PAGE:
Monday, September 5, 2016

Katonah Library Hosts Fundraiser Exhibit to Benefit Kathmandu

Saturday afternoon at the Katonah Library the Gharana Music Foundation of Katonah and the City Museum of Kathmandu hosted the opening benefit exhibit of Building a Better Nepal: Art, Community, Sustainability. The afternoon also including a classical guitar solo by Nilko Andreas Guarin.

“Art brings us all together,” said Gharana’s founder Daniel Linden, and it was the Katonah resident who initially sought out the synergy to bridge common cause across thousands of miles.
Linden began the Gharana Music Foundation to promote classical music appreciation and education in Nepal. He teamed up with the City Museum in hopes of providing classical music instruction at the Early Childhood Development Centre in Kathmandu. A home for the children of incarcerated, establishing a music program is the goal
Linden’s most significant early outreach began after the 2015 earthquake in Kathmandu when he hosted a four day musical festival and benefit in the beleaguered city.
As for the collaboration, Linden had read about City Museum of Kathmandu and eventually made his way there. “When I first went there, I just liked the whole scene,” he said. “We talked and I got Kashish Das Shrestha, who is the director of the museum and a fourth generation photographer, interested in my initiative,” Linden says.
The presentation by Das Shrestha centered on the 2015 quake. Exhibiting numerous instances of the fallen infrastructure, his photographic acumen also tied the sustainability issue to the humanitarian uncertainty that followed. “There were a hundred or so aftershocks in the following days,” Das Shrestha said. “People were living in the streets and the lack of open space or public parks for them made the situation worse.”
The four or five public parks that did exist had no running water, septic system or power sources. This initiative hopes to stir momentum to increase the open space, develop systems to capture rainwater and solar power in the event of future emergencies.
An earthquake probably won’t be among them – give or take a 100 years. “About once a century, Nepal gets hit with a major earthquake, and over the last 800 years the city has been rebuilt 15 times,” said Das Shrestha.
He detailed the city’s intangible and tangible resources. “The ancient buildings are the tangibles, while the generations of artisans who follow in the family footsteps are the intangible that have always done the rebuilding,” he said.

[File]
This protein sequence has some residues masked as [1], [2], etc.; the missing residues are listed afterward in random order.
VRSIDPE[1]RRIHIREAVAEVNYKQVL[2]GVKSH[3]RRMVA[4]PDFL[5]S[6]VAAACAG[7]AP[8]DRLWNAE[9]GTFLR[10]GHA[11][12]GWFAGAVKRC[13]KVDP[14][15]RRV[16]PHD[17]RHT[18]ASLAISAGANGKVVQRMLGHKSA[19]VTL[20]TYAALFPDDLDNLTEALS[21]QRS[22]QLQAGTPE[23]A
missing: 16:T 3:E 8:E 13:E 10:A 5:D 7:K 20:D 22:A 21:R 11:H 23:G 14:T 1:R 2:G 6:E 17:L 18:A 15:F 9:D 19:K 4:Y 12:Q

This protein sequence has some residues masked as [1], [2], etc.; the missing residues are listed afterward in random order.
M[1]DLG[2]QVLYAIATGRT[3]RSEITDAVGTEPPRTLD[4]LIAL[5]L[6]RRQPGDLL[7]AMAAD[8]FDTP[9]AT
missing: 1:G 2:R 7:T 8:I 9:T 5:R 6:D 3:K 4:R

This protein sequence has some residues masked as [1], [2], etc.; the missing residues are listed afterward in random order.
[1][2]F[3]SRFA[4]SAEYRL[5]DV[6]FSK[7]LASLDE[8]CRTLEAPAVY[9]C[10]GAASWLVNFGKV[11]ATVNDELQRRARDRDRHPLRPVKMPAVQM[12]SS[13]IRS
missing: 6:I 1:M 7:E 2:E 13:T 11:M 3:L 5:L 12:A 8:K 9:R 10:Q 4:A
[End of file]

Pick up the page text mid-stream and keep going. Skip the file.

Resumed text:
The proof was in his photographs that showed how quickly the rubble was reaching for the sky. “The city bounces back,” he said. “It’s like a living museum.”
The family tradition is so ingrained that the artisans who make their living producing miniature art of old buildings and temples put their business on hold. “They are turning down a lot of work from around the world to do what their families before them did,” said Das Shrestha.
But the trick of selling planning and sustainability to the largest growing urban setting in Asia requires a connection to daily routine. “You can’t address climate change that way. You have to bring the discussion back to the basics,” he said.
So the initiative seeks to make their case by tying sustainability to the larger issues of the whole city. For one, that means getting people to understand that the local lake system does not have unlimited potential – especially since 90% of the water is tapped into illegally. “We need a rainwater capture system so the city can sustain itself,” said Das Shrestha.
The another key connection is plainly in the air and begs Kathmandu for a solar power system.  “We have terrible smog,” he says, “from the high usage of firewood and fossil fuel.”
That gave way to the showcase of Das Shrestha photography of the ancient city, the artwork, and handcrafted Nepali jewelry, whose proceeds will benefit both causes.

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